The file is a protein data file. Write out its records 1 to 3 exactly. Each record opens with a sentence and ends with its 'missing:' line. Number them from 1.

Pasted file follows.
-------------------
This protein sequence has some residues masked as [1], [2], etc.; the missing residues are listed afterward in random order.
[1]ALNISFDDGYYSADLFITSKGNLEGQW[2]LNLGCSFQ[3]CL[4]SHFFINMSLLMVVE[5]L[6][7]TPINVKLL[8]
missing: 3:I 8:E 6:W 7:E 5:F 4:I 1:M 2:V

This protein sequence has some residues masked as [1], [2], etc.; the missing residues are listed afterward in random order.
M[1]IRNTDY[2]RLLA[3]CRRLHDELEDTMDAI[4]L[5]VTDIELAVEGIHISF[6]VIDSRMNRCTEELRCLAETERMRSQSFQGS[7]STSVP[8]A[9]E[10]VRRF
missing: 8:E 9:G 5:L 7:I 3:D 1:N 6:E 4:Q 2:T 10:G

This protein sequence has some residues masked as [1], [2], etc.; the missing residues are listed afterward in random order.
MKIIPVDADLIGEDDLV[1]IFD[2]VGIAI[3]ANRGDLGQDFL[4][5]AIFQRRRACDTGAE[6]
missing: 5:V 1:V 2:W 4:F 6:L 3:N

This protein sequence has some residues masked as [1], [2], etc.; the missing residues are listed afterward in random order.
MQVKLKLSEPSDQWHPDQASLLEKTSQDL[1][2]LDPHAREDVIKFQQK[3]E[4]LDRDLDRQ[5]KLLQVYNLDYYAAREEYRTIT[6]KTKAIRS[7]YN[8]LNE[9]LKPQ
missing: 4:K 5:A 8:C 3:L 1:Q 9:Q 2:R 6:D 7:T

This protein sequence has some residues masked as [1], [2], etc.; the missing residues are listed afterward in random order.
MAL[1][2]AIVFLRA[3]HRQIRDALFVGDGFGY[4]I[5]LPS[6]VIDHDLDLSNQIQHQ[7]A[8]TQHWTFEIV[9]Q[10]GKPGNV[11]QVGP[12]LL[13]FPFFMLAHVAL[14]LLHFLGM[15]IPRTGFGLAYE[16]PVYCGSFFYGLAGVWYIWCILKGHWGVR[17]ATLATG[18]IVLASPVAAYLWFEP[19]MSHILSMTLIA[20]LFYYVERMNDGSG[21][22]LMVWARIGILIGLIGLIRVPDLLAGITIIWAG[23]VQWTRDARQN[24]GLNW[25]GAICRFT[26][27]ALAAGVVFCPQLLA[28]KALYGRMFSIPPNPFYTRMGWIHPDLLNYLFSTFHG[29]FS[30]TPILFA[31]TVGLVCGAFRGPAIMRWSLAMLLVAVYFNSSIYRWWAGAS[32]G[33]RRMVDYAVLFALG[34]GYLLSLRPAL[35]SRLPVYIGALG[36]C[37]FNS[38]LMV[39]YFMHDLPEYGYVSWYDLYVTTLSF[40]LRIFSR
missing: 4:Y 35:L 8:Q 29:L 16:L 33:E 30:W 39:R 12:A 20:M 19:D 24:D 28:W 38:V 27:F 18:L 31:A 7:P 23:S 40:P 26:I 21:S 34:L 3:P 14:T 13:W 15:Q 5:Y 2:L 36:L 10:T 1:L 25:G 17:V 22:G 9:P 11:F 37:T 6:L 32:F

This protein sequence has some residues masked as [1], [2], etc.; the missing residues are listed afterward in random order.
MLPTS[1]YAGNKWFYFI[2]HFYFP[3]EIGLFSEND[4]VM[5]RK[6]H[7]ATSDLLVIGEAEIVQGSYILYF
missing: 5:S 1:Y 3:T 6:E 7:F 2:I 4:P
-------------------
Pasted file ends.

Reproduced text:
This protein sequence has some residues masked as [1], [2], etc.; the missing residues are listed afterward in random order.
[1]ALNISFDDGYYSADLFITSKGNLEGQW[2]LNLGCSFQ[3]CL[4]SHFFINMSLLMVVE[5]L[6][7]TPINVKLL[8]
missing: 3:I 8:E 6:W 7:E 5:F 4:I 1:M 2:V

This protein sequence has some residues masked as [1], [2], etc.; the missing residues are listed afterward in random order.
M[1]IRNTDY[2]RLLA[3]CRRLHDELEDTMDAI[4]L[5]VTDIELAVEGIHISF[6]VIDSRMNRCTEELRCLAETERMRSQSFQGS[7]STSVP[8]A[9]E[10]VRRF
missing: 8:E 9:G 5:L 7:I 3:D 1:N 6:E 4:Q 2:T 10:G

This protein sequence has some residues masked as [1], [2], etc.; the missing residues are listed afterward in random order.
MKIIPVDADLIGEDDLV[1]IFD[2]VGIAI[3]ANRGDLGQDFL[4][5]AIFQRRRACDTGAE[6]
missing: 5:V 1:V 2:W 4:F 6:L 3:N